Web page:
Romania Travel
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Mentioned in the history since 1459, Bucharest became the capital of Romania in 1862.
Since then, the city suffers continuous changes, becoming the central cultural, economical and political stage.
During the interwar period, thanks to its elegant architecture, Bucharest received the nickname of "Little Paris".
Bucharest is situated on the banks of the Dambovita River, but it is crossed also by the  Colentina river, on which we have many lakes: Herastrau, Floreasca, Tei, Colentina. Beside those, as the main natural attractions of the city, we can also mention: Cismigiu Park, Garden Cismigiu – inaugurated in 1847 -, Herastrau Park, in which we find the Village Museum, Botanical Garden – the largest in Romania, with over 10,000 plant species -, Alexandru Ioan Cuza Park.
Tourists of the Romania's capital can enjoy the beauty of many famous touring attractions across the world, such as:
  • People' House (Parliament Palace) – Built on the former Spirii Hill in the '80s, has a height of 84 m (includes 12 floors) and an area of 330,000 square meters. This is the second administrative building in the Guinness Book World Records after the Pentagon.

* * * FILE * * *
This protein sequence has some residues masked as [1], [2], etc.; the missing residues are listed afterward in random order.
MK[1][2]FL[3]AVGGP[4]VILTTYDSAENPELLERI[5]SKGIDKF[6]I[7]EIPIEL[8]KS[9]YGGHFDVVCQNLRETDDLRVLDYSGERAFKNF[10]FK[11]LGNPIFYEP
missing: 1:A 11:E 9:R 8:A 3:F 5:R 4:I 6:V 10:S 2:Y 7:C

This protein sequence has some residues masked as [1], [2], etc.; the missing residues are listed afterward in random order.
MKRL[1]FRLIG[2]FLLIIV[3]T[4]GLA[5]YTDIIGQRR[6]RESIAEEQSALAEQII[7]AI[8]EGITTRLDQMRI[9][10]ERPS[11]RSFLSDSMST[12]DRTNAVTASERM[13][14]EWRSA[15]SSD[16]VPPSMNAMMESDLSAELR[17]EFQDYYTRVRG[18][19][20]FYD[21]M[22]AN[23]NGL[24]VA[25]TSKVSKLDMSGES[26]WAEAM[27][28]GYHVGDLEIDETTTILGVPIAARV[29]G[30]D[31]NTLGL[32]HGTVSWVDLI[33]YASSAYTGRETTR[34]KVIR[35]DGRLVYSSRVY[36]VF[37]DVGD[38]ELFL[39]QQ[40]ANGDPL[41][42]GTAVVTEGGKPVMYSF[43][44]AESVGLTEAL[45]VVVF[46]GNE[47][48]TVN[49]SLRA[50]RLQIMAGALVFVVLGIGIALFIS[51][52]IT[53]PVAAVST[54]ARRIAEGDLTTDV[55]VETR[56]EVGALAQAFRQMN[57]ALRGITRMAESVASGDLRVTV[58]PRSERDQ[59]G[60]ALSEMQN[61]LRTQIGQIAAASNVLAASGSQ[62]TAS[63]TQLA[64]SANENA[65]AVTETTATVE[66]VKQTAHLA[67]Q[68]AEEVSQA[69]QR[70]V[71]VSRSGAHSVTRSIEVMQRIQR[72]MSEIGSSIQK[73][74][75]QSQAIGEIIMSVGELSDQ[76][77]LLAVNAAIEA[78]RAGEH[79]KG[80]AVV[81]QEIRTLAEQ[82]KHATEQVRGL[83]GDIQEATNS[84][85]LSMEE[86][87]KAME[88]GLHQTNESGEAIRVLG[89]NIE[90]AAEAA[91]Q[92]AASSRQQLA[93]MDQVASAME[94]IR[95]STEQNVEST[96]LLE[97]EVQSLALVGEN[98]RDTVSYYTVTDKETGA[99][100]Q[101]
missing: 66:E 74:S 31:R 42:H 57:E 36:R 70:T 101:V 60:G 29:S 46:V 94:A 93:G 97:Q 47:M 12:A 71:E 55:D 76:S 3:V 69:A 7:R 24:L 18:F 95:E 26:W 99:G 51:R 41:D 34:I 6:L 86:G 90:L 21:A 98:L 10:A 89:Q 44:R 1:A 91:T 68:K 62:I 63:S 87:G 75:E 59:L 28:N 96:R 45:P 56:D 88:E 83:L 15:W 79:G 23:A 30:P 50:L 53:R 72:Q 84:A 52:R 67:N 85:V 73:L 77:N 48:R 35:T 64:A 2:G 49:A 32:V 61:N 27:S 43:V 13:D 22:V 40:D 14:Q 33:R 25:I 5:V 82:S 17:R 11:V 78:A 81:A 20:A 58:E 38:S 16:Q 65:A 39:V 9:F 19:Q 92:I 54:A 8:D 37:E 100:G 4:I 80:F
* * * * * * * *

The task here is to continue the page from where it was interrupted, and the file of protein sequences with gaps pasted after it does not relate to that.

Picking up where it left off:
• Romanian Athenaeum – one of the most representative buildings of the capital. The building was built between 1886-1888, according the plans of the French architect Albert Galleron, being a combination of styles: neoclassical, baroque, ionic.
  • National Opera – is a relatively new building (1953), created after the plans of architect Octav Doicescu and has a capacity of 2200 seats. At the top floor we have the Opera Museum where are exhibited documents, photographs, costumes.
  • CEC Building – the building was completed in 1900. Since then CEC has worked in this building without making other notable changes.
  • National Military Circle – built in the French neoclassical style, the building was made in 1912 after the architects Maimarolu D., V. Stefanescu and E. Doneaud plans.
  • Bucharest National Theater – National Theater imposing building has been constructed between 1967-1970, according to a architects team, coordinated by Horia Maicu, Romeo Stefan and N. Cucu.
  • Casa Melik – is the oldest civil building in Bucharest, preserved in its original form, which in 1820 belonged to the Melik family. Now, it sheltered the "Th. Pallady" museum.
  • Manuc's Inn – was built by the great merchant Manuc in the first decade of the XIX century.